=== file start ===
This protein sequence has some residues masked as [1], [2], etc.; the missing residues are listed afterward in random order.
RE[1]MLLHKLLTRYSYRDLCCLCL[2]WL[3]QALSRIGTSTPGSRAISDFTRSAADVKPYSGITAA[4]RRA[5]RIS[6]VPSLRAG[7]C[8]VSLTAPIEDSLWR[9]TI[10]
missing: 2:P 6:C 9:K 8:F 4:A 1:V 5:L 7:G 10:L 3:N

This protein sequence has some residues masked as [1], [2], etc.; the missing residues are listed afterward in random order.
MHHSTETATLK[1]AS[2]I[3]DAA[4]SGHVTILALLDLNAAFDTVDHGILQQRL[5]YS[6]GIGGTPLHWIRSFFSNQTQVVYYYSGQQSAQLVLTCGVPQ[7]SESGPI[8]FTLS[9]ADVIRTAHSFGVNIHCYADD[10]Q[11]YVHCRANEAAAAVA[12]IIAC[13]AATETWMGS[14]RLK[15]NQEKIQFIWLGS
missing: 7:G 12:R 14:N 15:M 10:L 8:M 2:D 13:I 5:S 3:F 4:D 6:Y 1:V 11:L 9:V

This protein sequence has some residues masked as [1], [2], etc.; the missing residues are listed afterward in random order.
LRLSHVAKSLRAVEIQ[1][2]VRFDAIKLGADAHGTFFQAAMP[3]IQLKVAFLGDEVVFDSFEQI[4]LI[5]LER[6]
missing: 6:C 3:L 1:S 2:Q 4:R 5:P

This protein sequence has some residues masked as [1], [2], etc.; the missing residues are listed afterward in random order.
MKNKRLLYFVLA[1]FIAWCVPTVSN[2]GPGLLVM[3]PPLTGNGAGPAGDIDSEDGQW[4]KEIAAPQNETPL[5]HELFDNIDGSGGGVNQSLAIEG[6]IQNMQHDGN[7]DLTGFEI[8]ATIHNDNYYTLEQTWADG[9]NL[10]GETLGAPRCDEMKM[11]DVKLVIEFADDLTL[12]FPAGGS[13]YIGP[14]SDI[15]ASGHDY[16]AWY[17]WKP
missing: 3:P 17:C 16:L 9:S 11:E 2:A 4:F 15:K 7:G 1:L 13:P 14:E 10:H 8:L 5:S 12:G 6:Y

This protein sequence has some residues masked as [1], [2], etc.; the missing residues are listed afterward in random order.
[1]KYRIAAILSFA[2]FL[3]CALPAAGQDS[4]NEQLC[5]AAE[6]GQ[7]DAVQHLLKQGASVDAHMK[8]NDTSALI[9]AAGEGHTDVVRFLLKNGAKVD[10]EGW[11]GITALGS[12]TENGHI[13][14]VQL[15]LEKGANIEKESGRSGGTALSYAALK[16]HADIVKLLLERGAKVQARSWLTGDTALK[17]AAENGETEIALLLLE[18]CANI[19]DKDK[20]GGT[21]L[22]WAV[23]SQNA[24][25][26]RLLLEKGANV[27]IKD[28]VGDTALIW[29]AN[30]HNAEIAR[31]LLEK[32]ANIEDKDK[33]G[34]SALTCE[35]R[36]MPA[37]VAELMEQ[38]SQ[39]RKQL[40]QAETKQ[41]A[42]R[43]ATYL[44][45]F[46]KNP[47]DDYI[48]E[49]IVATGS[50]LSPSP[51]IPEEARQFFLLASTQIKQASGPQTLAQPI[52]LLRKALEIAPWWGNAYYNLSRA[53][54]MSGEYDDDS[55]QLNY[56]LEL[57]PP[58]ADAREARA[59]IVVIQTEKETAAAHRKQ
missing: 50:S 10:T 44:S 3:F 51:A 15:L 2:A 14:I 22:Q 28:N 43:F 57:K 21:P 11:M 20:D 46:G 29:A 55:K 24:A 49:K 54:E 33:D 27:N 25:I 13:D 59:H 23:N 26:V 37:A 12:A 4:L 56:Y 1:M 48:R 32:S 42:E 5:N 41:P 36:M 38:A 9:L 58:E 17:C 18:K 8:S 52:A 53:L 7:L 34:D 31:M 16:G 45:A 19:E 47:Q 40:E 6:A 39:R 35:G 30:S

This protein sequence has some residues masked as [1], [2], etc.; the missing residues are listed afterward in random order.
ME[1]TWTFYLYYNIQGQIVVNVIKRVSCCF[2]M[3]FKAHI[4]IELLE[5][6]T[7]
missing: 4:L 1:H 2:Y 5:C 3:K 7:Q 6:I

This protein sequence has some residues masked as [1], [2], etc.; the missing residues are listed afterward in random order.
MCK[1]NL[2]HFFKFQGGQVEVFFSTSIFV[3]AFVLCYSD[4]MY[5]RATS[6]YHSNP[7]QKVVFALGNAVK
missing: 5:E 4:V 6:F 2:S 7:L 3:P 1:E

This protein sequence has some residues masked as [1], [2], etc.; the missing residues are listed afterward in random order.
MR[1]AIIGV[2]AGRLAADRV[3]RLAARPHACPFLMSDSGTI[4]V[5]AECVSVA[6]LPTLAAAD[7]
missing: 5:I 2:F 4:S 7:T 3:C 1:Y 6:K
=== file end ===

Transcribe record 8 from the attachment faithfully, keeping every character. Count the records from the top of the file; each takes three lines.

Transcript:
This protein sequence has some residues masked as [1], [2], etc.; the missing residues are listed afterward in random order.
MR[1]AIIGV[2]AGRLAADRV[3]RLAARPHACPFLMSDSGTI[4]V[5]AECVSVA[6]LPTLAAAD[7]
missing: 5:I 2:F 4:S 7:T 3:C 1:Y 6:K